Art, Europe, History, Travel

Da Vinci Code

I have this theory that all travel pictures are repeated. And I think I’m finding it to be true.  

Cathedral of St. John the Divine

    

When we were in NYC in October, we happened by this huge church. Everything looks pretty big there, but this looked like the biggest building I had ever seen, which is saying a lot since it was situated around skyscrapers. It was just massive. So, we went in and found out that it is the fourth largest church in the world (by area). And, the fifth largest is located in Milan’s city center. The Duomo. I had no idea I was even working my way down this list. I don’t even want to know where the others are. 

The Duomo

There are lots of old churches in Milan and when we walked by one yesterday, I commented that I felt like I was living the da Vinci Code. I had forgotten that Jake bought us tickets to see the Last Supper. Which I learned later is housed in the exact church we were walking by when I said that. 

 

Santa Maria delle Grazie

 
Seeing this masterpiece was a process. You have to buy tickets three months in advance. I never knew this, but it is actually painted on the dining room wall of this old monastery. So, you have to be in Milan to see it. I guess I just thought it was a painting that could move from museum to museum. 

To see it, you have to go through two dehumidifying chambers before entering the huge dining hall. Lucky for us, while we were waiting, an English tour came through and I got to hear their guide explain the details surrounding the painting. 
  
The Last Supper was apparently a popular topic to paint during Leonardo’s time. However, all the paintings prior to this depicted the moment when Judas Iscariot was revealed as the traitor. They show Judas seated on the opposite side of the table from Jesus and the Apostles, which puts all emphasis on Judas. As Judas is sitting on the same side of the table as the viewers of the painting, it symbolizes that we are all sinners alike with Judas and that our sin separates us from Jesus. In these typical depictions, Jesus and the Apostles are showing no emotion, as the Apostles are considered Saints in the Catholic tradition and thus are above expressing human emotion.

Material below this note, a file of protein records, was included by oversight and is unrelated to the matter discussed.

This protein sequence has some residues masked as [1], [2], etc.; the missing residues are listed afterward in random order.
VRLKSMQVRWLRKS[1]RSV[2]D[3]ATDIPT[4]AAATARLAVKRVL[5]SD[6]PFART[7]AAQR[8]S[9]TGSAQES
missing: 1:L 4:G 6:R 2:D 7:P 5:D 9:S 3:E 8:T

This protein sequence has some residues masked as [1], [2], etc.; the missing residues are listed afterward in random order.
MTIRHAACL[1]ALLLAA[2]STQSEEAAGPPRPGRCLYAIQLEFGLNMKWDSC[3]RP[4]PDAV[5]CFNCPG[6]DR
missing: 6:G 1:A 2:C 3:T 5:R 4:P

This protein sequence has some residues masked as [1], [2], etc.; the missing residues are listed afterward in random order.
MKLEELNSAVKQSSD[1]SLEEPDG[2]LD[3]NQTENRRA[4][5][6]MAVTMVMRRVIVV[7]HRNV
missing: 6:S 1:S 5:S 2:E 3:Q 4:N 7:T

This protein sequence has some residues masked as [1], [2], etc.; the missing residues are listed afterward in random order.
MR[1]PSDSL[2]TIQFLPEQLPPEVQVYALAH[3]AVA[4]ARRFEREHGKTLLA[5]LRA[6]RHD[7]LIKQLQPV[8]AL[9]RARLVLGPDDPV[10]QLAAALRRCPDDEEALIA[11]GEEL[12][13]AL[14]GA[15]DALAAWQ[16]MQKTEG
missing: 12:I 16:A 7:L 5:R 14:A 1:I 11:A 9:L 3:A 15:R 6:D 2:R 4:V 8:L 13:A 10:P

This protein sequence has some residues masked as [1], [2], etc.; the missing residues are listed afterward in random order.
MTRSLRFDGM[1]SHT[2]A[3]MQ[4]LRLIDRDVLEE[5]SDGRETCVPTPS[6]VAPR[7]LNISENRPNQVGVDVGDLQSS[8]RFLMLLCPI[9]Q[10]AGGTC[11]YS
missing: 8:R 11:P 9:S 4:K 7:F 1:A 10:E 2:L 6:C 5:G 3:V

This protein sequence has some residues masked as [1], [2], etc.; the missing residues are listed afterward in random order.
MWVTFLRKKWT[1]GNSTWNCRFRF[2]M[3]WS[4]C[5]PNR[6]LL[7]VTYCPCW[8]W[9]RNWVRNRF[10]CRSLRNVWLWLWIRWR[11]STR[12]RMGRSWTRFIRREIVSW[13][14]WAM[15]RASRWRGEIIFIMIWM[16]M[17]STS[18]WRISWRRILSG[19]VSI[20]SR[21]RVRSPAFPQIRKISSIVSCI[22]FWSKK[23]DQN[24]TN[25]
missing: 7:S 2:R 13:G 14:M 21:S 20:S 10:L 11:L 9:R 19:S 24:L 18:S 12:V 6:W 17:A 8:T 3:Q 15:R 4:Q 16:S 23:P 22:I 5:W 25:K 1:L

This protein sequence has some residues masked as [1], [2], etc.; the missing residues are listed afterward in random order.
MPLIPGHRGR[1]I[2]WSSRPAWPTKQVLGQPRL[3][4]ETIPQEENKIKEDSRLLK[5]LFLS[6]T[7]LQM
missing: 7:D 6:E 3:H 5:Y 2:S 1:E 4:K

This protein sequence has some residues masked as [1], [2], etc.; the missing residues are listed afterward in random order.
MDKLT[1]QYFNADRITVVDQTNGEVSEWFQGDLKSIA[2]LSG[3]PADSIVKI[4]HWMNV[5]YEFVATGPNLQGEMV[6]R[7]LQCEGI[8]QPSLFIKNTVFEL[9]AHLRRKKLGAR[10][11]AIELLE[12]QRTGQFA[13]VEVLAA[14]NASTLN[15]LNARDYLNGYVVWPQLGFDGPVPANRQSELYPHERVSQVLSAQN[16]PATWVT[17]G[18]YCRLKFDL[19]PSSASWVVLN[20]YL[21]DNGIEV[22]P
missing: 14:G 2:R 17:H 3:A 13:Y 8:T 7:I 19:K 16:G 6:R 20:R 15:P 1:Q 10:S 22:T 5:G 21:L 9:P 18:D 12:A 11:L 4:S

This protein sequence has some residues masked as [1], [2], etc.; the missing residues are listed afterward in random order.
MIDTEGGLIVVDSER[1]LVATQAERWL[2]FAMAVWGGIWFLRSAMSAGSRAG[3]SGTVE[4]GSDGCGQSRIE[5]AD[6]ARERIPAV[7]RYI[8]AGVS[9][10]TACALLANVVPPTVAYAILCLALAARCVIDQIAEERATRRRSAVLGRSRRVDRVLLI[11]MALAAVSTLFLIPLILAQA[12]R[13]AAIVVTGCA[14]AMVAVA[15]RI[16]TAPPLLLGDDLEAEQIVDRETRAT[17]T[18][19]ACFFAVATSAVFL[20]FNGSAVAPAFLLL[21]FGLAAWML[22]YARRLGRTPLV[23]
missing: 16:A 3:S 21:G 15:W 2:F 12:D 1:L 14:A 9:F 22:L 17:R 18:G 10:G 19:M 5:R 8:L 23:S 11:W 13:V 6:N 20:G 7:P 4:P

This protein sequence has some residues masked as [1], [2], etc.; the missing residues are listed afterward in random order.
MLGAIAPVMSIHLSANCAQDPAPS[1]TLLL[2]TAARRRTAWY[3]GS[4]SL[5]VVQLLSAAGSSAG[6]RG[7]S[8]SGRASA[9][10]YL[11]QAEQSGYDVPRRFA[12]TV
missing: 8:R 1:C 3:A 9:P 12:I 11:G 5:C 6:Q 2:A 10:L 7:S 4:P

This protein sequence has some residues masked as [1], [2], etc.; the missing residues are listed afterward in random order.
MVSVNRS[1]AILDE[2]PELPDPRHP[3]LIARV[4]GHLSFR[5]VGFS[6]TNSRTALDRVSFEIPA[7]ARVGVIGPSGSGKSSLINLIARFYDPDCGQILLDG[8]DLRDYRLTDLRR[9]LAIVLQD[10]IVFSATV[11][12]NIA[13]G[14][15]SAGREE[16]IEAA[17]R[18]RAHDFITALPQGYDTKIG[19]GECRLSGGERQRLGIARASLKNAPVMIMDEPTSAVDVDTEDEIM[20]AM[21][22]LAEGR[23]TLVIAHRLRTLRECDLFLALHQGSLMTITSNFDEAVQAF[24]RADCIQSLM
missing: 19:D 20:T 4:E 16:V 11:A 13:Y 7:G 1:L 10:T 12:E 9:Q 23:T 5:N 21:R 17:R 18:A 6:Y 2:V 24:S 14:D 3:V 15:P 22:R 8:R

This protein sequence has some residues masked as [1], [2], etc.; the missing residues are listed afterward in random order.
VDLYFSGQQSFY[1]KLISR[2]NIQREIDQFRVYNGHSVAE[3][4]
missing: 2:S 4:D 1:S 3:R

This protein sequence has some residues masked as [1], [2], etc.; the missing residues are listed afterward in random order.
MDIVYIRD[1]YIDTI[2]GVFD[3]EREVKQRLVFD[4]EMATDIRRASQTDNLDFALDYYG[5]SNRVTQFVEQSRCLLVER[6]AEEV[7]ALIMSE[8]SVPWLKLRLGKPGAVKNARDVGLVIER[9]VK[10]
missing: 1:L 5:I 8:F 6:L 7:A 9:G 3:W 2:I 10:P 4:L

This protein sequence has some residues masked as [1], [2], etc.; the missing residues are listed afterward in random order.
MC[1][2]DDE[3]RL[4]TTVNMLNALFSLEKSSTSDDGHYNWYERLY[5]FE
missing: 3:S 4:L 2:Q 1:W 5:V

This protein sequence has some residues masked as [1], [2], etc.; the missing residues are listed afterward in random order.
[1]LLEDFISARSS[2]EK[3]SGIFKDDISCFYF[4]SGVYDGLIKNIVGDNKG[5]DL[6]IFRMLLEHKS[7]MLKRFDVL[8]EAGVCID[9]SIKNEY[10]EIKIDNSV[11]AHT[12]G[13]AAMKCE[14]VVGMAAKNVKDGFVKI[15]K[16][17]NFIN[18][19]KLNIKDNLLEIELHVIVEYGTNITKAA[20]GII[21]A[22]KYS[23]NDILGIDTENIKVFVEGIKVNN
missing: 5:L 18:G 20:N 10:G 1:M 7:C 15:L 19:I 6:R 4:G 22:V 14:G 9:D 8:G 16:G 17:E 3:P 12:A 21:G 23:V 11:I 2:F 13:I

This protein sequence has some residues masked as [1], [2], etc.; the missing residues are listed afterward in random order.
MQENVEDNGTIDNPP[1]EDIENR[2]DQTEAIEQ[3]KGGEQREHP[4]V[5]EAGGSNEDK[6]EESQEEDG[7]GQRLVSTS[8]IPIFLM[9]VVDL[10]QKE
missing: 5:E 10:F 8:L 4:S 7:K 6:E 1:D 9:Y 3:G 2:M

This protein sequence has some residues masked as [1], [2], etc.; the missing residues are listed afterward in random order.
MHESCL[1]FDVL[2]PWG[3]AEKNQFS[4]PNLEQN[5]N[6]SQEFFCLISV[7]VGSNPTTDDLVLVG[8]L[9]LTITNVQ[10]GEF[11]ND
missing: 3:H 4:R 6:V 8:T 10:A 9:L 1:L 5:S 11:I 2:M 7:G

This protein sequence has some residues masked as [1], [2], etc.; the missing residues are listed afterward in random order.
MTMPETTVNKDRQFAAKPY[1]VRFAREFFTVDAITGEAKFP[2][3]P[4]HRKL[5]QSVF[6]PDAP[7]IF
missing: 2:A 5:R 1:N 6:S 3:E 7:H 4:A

Da Vinci’s depiction was completely different and revolutionary. It shows Jesus at the center (the actual central point of the piece is Jesus’ temple, which the rest of the picture is painted in reference to). It depicts the moments before the traitor is revealed, at the peak of emotion when the disciples are shown trying to figure out who will betray Jesus. 

  
This was not a point of view that had been painted before, and apparently people began coming to the monastery to see it soon after it was finished. Did I mention that it took him 4 years to paint it? To think of devoting 4 years of your life to a single piece of work is a little mind boggling. Unfortunately, he didn’t use a painting technique (fresco) that was conducive to painting on plaster. He painted on dry plaster and the painting began to disintegrate soon after it was completed. Then the church was damaged due to a bombing in 1943 during World War II, which led to further destruction. Luckily, the integrity of the painting has been restored and is now closely monitored (although they estimate that the current state of the work is about 50% diminished from what it originally was).

When we went into the dehumidifying chambers, the guides covered nothing about taking pictures in the dining hall. But the moment we were inside and a lady brought out her camera, it was made known that NO pictures were to be taken. Which was extremely disappointing to me. Not because everyone needs to see the actual painting. Everyone knows what that looks like. 

I was disappointed because it is hard to explain the magnitude of it. This room is huge, with a high, arching ceiling. The Last Supper is painted on one end of the room, while a huge painting of the crucifixion is at the other end. Leonardo painted it while on scaffolding because it is so high up on the wall. The size of it really is astounding. 

So, I did what any good older sister would do. I coaxed Jake into sneaking a picture. Because we all know that I am not discreet enough to commit criminal acts. Plus, the other lady got a picture before they told her not to, so I figured it couldn’t hurt. So, here it is. 

  
Let it be known that Jake risked being thrown in a dungeon to take this. You can thank him later. 

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